The Nature-Culture Divide

Prehistoric Man Hunting Bears Painting
Emmanuel Benner/Art Images/Getty Images

Nature and culture are often seen as opposite ideas: what belongs to nature cannot be the result of human intervention and, on the other hand, cultural development is achieved against nature. However, this is by far the only take on the relationship between nature and culture. Studies in the evolutionary development of humans suggest that culture is part and parcel of the ecological niche within which our species thrived, thus rendering culture a chapter in the biological development of a species.

An Effort Against Nature

Several modern authors, such as Rousseau, saw the process of education as a struggle against the most eradicated tendencies of human nature. Humans are born with wild dispositions, such as the one of using violence to achieve one’s own goals, to eat in a disorganized fashion, or to treat each other egoistically. Education is that process which uses culture as an antidote against our wildest natural tendencies; it is thanks to culture that the human species could progress and elevate itself above and beyond other species.

A Natural Effort

Over the past century and a half, however, studies in the history of human development have clarified how the formation of what we refer to as "culture", in an anthropological sense, is part and parcel of the biological adaptation of our ancestors to the environmental conditions in which they came to live.

Consider, for example, hunting.

Such an activity seems an adaptation, which allowed hominids to move from the forest into the savannah some millions of year ago, opening up the opportunity to change diet and living habits. At the same time, the invention of weapons is directly related to that adaptation. But, from weapons descend also a whole series of skill sets characterizing our cultural profile: from butchering tools to ethical rules relating to the proper use of weapons (e.g., should they be turned against other human beings or against cooperating species?); from the drive to use fire for dietary purposes to the invention of jewelry.

Hunting seems also responsible for a whole set of bodily abilities, such as balancing on one foot: humans are the only primates that can do that. Now, think of how this very simple thing is crucially connected to dance, a key expression of human culture. It is then clear that our biological development is closely tied to our cultural development.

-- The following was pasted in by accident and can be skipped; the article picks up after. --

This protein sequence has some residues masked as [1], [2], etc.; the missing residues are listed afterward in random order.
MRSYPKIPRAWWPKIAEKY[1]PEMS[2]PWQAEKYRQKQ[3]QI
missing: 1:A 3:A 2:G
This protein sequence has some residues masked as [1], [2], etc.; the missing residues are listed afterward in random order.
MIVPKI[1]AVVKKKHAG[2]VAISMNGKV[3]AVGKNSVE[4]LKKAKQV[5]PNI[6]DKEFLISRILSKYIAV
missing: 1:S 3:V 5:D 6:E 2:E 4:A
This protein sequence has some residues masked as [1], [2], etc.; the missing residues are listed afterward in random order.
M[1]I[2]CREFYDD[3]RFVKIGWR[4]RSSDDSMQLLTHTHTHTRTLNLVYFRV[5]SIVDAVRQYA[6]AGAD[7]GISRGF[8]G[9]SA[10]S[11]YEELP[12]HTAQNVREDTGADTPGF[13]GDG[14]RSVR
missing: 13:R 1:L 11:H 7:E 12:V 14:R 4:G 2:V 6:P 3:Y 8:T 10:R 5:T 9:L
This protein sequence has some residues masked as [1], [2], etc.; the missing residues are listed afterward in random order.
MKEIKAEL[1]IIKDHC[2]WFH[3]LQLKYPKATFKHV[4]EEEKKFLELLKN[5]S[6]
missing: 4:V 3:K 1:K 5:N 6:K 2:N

Culture as an Ecological Niche

The view that over the past decades came to be most plausible seems thus that culture is part and parcel of the ecological niche within which humans live. Snails carry their shell; we bring along our culture.

Now, the transmission of culture seems not to be directly related to the transmission of genetic information. Certainly, the significant overlap between the genetic makeup of humans is a premise for the development of a common culture, that can be passed along from one generation to the next. However, cultural transmission is also horizontal, that is among individuals within the same generation or among individuals belonging to different populations. You can learn how to make lasagna even if you were born from Korean parents in Kentucky; you can learn how to speak Tagalog even if none of your family members speak that language.

Further Readings on Nature and Culture

The online sources on the nature-culture divide are scarce. Luckily, there are a number of good bibliographical resources that can help out. Here is a list of few of the more recent ones, from which older takes on the topic can be recovered.

Peter Watson, The Great Divide: Nature and Human Nature in the Old World and the New, Harper, 2012.

Alan H. Goodman, Deborah Heat, and Susan M. Lindee, Genetic Nature/Culture: Anthropology and Science Beyond the Two-Culture Divide, University of California Press, 2003.

Rodney James Giblett, The Body of Nature and Culture, Palgrave Macmillan, 2008.